When it came to Friday the 8th, Balder was conscious of how stressful his week had been, although very pleased with what his team had achieved. He stopped work at 20:00. His aim was to recharge and celebrate by having some drinks with friends, before taking a very long sleep.
Balder was out with friends on Friday, before getting to sleep at 02:00 am. He slept until 15:00 (13 hours) on March 9th. As you can see, even though Balder got 13 hours of sleep, most of this time is spent with his body in a stressed state.
The impact of alcohol comes as one of the biggest surprises to most people. Many of our customers have expressed that a glass or two of wine/beer, helps them to fall asleep faster and they think that they sleep better.
Alcohol actually causes stress in the body soon after we consume it. We might fall asleep faster, but our sleep is less recovering. Even 1 unit of alcohol can eliminate our effective recovery during our sleep for hours after its consumption.
Our bodies also have a 24 hour circadian rhythm, which means for most people we get the most optimal recovery between 22:00/23:00, until 06:00/07:00 am. Any sleep outside of this window will be sub-optimal, although it might still provide recovery.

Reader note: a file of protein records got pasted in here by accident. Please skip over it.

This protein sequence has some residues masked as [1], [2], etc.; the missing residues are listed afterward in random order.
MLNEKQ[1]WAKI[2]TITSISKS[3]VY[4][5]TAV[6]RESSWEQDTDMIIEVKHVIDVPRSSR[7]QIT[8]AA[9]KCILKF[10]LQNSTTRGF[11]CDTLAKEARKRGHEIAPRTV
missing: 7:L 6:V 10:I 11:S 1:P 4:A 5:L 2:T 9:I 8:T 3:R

Balder’s personal reflections on his experience
“Crowdfunding is not only about raising the money, or displaying your product to the world, but exposing yourself and your product in a very naked way, where failure is not something you can hide in your internal stats.
A friend of mine, who has previously done two successful campaigns, told me: “it’ll be the best and worst thing you’ll ever do” — so I was sort of prepared for it to be rough.
But as with everything else, you might feel prepared, but don’t really understand a given pain before it hits you in the stomach. I know from data that sleep deprivation has an immediate impact on my performance, so a crucial preparation was to have a night shift team; so even though I didn’t sleep much during the launch days, the sleep I got was without worries.
While I’ve been tracking and analyzing my stress and recovery data for almost a year after completing a 7-day Firstbeat Lifestyle Assessment and coaching with Jason Howlett, it still surprises me, how accurately HRV detects the immediate effect of my actions.
In this case, I was impressed to see the powerful impact our team’s daily screen-free, ‘no work talk’ lunches had on my recovery during the launch week.”
This article was originally published on Medium.com